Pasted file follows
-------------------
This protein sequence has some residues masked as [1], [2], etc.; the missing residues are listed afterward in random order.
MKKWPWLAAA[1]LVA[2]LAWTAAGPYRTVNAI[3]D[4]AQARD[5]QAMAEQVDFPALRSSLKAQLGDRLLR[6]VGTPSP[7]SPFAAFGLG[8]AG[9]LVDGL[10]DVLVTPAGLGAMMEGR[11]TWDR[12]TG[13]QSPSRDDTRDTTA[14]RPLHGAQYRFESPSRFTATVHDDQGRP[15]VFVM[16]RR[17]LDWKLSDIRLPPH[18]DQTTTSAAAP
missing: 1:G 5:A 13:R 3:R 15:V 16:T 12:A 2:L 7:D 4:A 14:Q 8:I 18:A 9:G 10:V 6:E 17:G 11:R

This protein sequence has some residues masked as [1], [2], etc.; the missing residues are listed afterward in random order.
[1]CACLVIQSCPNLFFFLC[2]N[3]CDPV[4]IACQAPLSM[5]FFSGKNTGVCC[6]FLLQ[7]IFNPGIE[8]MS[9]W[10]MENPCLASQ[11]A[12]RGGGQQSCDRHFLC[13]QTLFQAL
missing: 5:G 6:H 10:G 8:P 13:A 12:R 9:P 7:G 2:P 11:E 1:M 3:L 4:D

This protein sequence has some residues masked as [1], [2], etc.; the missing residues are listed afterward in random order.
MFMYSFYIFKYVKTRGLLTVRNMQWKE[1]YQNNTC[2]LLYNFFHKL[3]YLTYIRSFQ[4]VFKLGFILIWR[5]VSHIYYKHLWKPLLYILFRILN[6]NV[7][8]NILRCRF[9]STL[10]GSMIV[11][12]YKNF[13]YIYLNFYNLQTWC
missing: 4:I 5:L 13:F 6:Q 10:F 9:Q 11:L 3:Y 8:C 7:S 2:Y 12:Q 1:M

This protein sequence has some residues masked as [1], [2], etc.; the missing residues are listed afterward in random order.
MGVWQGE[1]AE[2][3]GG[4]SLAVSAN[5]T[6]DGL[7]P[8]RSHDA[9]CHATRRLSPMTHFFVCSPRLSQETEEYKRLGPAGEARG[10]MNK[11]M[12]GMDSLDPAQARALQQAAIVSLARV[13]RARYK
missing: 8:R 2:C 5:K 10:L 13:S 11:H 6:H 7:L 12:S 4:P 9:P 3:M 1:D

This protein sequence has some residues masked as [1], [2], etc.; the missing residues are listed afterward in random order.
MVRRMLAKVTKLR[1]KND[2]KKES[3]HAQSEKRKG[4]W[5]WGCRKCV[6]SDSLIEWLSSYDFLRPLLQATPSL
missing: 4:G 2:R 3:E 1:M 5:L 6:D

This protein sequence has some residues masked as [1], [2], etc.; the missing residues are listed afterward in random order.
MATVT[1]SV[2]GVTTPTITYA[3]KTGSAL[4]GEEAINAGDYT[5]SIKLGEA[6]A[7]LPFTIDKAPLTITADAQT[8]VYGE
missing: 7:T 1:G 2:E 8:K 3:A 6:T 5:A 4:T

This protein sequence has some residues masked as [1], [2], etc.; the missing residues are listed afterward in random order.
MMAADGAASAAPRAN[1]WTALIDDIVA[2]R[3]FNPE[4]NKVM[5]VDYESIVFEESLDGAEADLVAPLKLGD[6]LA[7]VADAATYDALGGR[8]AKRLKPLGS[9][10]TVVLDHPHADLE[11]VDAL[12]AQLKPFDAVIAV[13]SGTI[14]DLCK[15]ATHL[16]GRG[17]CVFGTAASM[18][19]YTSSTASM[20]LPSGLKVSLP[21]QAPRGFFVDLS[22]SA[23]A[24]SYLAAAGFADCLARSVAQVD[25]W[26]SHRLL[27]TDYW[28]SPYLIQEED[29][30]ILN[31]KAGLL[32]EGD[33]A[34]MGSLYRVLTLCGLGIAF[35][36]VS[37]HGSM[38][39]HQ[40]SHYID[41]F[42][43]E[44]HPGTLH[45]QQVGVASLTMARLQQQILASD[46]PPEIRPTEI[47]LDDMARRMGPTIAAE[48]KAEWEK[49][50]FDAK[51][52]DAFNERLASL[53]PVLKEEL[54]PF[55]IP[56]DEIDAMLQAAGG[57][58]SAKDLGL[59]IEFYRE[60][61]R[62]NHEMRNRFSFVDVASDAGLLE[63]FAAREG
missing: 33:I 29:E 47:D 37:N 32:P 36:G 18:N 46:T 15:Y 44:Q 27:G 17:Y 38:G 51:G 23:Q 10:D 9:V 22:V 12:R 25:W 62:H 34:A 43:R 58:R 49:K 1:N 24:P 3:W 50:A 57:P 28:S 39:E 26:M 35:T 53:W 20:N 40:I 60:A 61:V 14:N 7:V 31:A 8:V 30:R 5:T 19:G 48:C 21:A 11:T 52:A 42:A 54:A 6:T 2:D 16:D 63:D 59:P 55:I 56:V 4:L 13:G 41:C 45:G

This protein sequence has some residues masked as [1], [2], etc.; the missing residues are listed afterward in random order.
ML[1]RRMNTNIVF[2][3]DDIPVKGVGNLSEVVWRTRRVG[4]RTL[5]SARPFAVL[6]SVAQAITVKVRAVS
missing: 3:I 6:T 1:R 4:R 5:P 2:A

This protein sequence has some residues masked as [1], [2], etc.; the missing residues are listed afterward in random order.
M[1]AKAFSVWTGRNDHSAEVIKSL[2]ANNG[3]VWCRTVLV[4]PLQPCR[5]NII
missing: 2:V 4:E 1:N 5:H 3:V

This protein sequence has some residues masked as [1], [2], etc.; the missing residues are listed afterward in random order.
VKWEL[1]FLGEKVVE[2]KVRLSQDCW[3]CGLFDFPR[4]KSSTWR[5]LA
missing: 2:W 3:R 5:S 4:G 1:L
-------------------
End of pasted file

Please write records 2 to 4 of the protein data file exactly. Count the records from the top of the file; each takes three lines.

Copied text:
This protein sequence has some residues masked as [1], [2], etc.; the missing residues are listed afterward in random order.
[1]CACLVIQSCPNLFFFLC[2]N[3]CDPV[4]IACQAPLSM[5]FFSGKNTGVCC[6]FLLQ[7]IFNPGIE[8]MS[9]W[10]MENPCLASQ[11]A[12]RGGGQQSCDRHFLC[13]QTLFQAL
missing: 5:G 6:H 10:G 8:P 13:A 12:R 9:P 7:G 2:P 11:E 1:M 3:L 4:D

This protein sequence has some residues masked as [1], [2], etc.; the missing residues are listed afterward in random order.
MFMYSFYIFKYVKTRGLLTVRNMQWKE[1]YQNNTC[2]LLYNFFHKL[3]YLTYIRSFQ[4]VFKLGFILIWR[5]VSHIYYKHLWKPLLYILFRILN[6]NV[7][8]NILRCRF[9]STL[10]GSMIV[11][12]YKNF[13]YIYLNFYNLQTWC
missing: 4:I 5:L 13:F 6:Q 10:F 9:Q 11:L 3:Y 8:C 7:S 2:Y 12:Q 1:M

This protein sequence has some residues masked as [1], [2], etc.; the missing residues are listed afterward in random order.
MGVWQGE[1]AE[2][3]GG[4]SLAVSAN[5]T[6]DGL[7]P[8]RSHDA[9]CHATRRLSPMTHFFVCSPRLSQETEEYKRLGPAGEARG[10]MNK[11]M[12]GMDSLDPAQARALQQAAIVSLARV[13]RARYK
missing: 8:R 2:C 5:K 10:L 13:S 11:H 6:H 7:L 12:S 4:P 9:P 3:M 1:D